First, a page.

I have to confess something to our readers. I really am enjoying being able to write about medical research. There’s just so much important research work going on in the United States and around the world. Because I write about grants, it’s amazing to see where that funding can lead us. Research teams that work on collecting data and conducting experiments can discover so much. And this can have a major impact on public health.
Understanding this, I’m so glad to share that a research team out of Georgia State University has received a grant award for an important project. We hear all the time amount inflammation and the damage it causes to the body. And now, Dr. Jian-Dong Li, professor, and director of the Institute for Biomedical Sciences at Georgia has been awarded a $2.3 million federal grant. This funding will go towards studying how overactive inflammatory response is caused in infectious diseases.
While we’re talking about medical research, here are grants we have listed on Grantwatch for USA & International researchers looking to conduct medical research.
Inflammation As A Response To Disease
This research will be narrower in focus than just overall inflammatory response. Specifically, it will examine excess mucus production and inflammation in otitis media. This is an infection of the middle ear, the air-filled space behind the ear drum.
Otitis Media is one of the most common childhood bacterial infections. It is also the leading cause of hearing loss among children. It remains a major health and socioeconomic burden. Current vaccines that target Streptococcus pneumonia, which is one of the major pathogens causing this disease, have limited use. And antibiotic use which has been used improperly has caused antibiotic resistance.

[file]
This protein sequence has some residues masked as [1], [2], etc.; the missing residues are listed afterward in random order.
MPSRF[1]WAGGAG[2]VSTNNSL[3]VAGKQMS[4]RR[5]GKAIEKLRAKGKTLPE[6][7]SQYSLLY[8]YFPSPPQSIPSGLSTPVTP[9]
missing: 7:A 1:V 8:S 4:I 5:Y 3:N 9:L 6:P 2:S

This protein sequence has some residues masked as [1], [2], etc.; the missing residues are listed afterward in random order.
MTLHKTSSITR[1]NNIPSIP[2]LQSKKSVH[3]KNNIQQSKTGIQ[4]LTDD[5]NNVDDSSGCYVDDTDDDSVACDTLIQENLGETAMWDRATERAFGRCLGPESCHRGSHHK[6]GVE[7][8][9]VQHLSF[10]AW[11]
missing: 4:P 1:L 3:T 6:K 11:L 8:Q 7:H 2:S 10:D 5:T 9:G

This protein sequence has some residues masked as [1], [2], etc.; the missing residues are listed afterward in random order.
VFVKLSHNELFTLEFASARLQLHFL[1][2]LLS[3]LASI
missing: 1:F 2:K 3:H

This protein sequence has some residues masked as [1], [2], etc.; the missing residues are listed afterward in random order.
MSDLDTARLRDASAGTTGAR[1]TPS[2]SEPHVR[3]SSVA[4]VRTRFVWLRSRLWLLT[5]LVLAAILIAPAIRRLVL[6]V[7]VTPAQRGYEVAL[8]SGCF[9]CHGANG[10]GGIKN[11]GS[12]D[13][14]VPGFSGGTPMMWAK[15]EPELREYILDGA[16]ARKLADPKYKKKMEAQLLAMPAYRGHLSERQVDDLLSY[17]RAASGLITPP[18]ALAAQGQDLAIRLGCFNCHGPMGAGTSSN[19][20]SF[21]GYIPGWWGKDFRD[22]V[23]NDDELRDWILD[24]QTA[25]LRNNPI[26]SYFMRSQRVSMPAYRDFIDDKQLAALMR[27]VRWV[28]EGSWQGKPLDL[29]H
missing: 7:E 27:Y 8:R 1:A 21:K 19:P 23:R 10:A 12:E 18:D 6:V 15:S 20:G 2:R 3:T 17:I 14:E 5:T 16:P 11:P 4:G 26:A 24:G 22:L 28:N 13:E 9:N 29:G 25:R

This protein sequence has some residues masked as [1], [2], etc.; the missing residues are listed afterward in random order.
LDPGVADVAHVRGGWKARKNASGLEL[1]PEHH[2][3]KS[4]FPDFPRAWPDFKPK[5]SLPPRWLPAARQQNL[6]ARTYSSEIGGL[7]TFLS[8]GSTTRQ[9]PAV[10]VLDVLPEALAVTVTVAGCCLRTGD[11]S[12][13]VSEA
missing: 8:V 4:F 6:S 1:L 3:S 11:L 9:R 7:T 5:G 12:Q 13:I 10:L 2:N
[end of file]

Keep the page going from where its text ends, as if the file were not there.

““There is an urgent need for developing innovative non-antibiotic therapeutic agents for suppressing excess mucus overproduction and inflammation in otitis media,” said Professor Li.
So What Will This Funding Lead To?
The goal is to improve upon current therapeutics to develop a novel ototopical eardrop. This eardrop is meant to to treat the inflammation and mucus overproduction. This, according to Li, can help improve the patient’s hearing. This research and the therapeutic results could help so many who are struggling as a result of this infection.
This grant was awarded by the National Institute’s for Health’s National Institute on Deafness and Other Communication Disorders.
Grantwatch Understands How Important Research Like This Is:
Medical research like this can be so incredibly critical to improving quality of life. Since middle-ear-infection impacts children the most, it could improve hearing early on. Obviously, this research is still in its early stage, but it’s an amazing thing to hear about. That’s also why we are so proud to list several grant categories for similar initiatives. To begin with, we have an entire research-grant category on the website. We also have a health and medical grant category. Feel free to look through both of these grant categories for similar listed grants.
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